By the time we boarded the bus for a mid-afternoon hike at Kata Tjuka, the wisdom of having closed the Uluru climbing path due to heat was becoming apparent: temperatures were up to 102F. As we gave our names to the friendly guide with the clipboard, he asked us whether we were carrying at least 1 liter of water each. We weren’t, quite, and to my surprise he made me go back to the hotel lobby to buy an additional small bottle to bring us to our quota.
Frankly, this seemed a little melodramatic to me. Our walk was only going to be about 2 miles, not exactly a trek across the Gobi Desert. Which in retrospect goes to show that I would have made a lousy and quickly dead Aborigine.
Kata Tjuka, unlike Uluru, is not a monolith. It consists of conglomerate rock forming four connected steep dome-like mini-mountains, with a hike-able canyon about a mile long between two of them. Here’s the whole formation from a distance:
And here is the entrance to the canyon:
If you think that looks stark and forbidding, step up and collect your prize. While the air temperature was a balmy 102, both the ground and the canyon walls are nicely reflective of the thermal radiation, so your little stroll is like a death march through a convection oven. And it is dry, oh it is dry. My oh my, it is dry. It is dryer than Dorothy Parker’s wit. It is dryer than Dick Cheney’s tear ducts — that’s how dry it is.
The plan was to go to the end and back in about an hour. But the trail was very rocky and rough, the flies dense in the air — we resorted to wearing those mosquito net bag things over our heads, that we bought a day or two ago — and the conditions altogether punishing. Alice lasted about 20 minutes. I made it to the end and back in the planned hour, but I looked like Robinson Crusoe by the time I returned, and I had drunk almost all of my water. So maybe the water requirement was not so melodramatic after all. And maybe I am not Bear Gryls.
Lesson learned, we headed back towards Uluru to catch the sunset. En route we passed a large herd (~25) of wild camels, some distance off the road, mostly sitting on the ground sunning themselves or whatever wild camels do in their spare time. Herds of wild camels! It sounds like a setup for a Far Side cartoon. They were surprisingly hard to see; you don’t generally think about camels as being big in the camouflage department, but their coloration allows them to blend in surprisingly well. They are the dreaded Australian Stealth Camels. The irony is that after two weeks in Australia we have yet to see an emu, koala, or kangaroo in the wild (though we did see wallabies in Kakadu). But camels, no problem.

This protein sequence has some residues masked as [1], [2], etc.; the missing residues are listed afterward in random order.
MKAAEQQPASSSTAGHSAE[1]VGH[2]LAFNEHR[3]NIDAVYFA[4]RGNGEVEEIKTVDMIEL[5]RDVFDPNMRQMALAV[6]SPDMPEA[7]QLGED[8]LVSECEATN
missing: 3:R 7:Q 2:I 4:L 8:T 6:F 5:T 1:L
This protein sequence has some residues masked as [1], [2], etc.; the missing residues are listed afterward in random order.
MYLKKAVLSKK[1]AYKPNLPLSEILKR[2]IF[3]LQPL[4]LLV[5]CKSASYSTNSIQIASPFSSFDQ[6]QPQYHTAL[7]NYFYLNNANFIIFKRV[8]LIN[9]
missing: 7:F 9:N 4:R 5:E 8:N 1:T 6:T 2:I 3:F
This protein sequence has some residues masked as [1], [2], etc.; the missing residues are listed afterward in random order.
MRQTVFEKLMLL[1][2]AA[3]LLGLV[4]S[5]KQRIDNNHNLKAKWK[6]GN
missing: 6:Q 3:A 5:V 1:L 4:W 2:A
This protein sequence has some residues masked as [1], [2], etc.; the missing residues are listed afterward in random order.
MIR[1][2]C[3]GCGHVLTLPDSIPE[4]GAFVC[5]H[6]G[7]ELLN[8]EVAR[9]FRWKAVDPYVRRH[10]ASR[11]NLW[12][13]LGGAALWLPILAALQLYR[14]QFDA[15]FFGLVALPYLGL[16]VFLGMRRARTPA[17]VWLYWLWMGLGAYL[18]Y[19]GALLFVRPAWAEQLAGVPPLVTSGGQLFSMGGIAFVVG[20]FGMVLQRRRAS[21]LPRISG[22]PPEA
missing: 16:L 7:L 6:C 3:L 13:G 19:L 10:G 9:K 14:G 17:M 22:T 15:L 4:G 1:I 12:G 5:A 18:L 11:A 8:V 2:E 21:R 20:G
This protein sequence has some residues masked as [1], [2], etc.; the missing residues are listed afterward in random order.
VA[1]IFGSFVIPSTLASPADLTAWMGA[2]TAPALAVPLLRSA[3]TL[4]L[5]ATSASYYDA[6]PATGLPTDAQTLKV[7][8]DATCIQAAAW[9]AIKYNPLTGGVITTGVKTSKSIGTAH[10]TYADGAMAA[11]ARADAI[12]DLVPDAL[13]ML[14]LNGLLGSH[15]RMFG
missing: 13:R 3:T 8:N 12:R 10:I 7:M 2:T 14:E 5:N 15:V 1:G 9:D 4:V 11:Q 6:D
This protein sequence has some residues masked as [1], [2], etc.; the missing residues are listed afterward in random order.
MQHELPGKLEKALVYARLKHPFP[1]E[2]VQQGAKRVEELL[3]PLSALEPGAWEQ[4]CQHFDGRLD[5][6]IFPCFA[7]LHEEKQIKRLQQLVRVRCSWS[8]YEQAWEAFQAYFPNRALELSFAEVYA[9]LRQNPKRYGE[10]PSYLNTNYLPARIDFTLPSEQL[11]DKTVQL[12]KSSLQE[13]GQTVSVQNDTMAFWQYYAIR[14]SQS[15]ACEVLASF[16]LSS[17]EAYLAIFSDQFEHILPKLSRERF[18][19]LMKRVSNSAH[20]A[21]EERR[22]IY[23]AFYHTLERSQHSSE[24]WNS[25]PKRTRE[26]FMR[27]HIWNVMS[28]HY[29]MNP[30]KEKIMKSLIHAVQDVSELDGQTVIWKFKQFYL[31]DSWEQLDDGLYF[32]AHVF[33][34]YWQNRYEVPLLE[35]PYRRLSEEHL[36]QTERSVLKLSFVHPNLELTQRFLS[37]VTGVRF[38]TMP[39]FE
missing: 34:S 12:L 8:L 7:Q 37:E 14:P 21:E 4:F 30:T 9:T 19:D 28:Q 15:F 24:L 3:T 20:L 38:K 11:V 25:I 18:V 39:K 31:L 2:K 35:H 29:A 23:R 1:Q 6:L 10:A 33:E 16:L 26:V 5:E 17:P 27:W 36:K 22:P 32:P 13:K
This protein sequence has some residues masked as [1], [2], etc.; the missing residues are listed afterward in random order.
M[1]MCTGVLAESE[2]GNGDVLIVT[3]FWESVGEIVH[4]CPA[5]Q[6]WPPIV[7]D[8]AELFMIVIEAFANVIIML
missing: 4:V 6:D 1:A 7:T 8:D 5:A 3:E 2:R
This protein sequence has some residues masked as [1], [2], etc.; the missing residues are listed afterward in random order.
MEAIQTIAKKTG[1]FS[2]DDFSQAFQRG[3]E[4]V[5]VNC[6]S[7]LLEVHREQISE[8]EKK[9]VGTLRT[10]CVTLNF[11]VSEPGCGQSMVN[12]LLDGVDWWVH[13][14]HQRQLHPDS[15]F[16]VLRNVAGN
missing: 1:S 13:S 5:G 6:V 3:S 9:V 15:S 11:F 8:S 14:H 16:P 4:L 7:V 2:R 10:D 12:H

We arrived back at Uluru about an hour before sunset, where the tour company had drinks and snacks waiting for us. Here we are:
That, of course, is Uluru/Ayer’s Rock in the background. As I reported last time, its range and subtlety of colors is magnificent, especially so at sunrise and sunset. At the suggestion of the guide I took a series of photos every few minutes as the sun set; watched in sequence, you can see the rock change color and the shifting shadows change its contours, e.g.:
Compare the color of the rock in this shot with the one in the background of the previous shot with Alice and me, taken 45 minutes earlier, and you begin to see what’s going on. And bear in mind that those trees are in the foreground; the rock is nearly a quarter-mile high! This photo was made with the iPad and is similar to one in the series that I shot with my “real” camera. As you can tell, it was quite a sight, certainly one of the highlights of the trip so far.
We head to Sydney tomorrow afternoon, after our helicopter flight over Uluru and Kata Tjuka. I’ll try and post this before we leave, then report on the helicopter flight later. No idea what our Internet access will be in Sydney, but I’ll do what I can.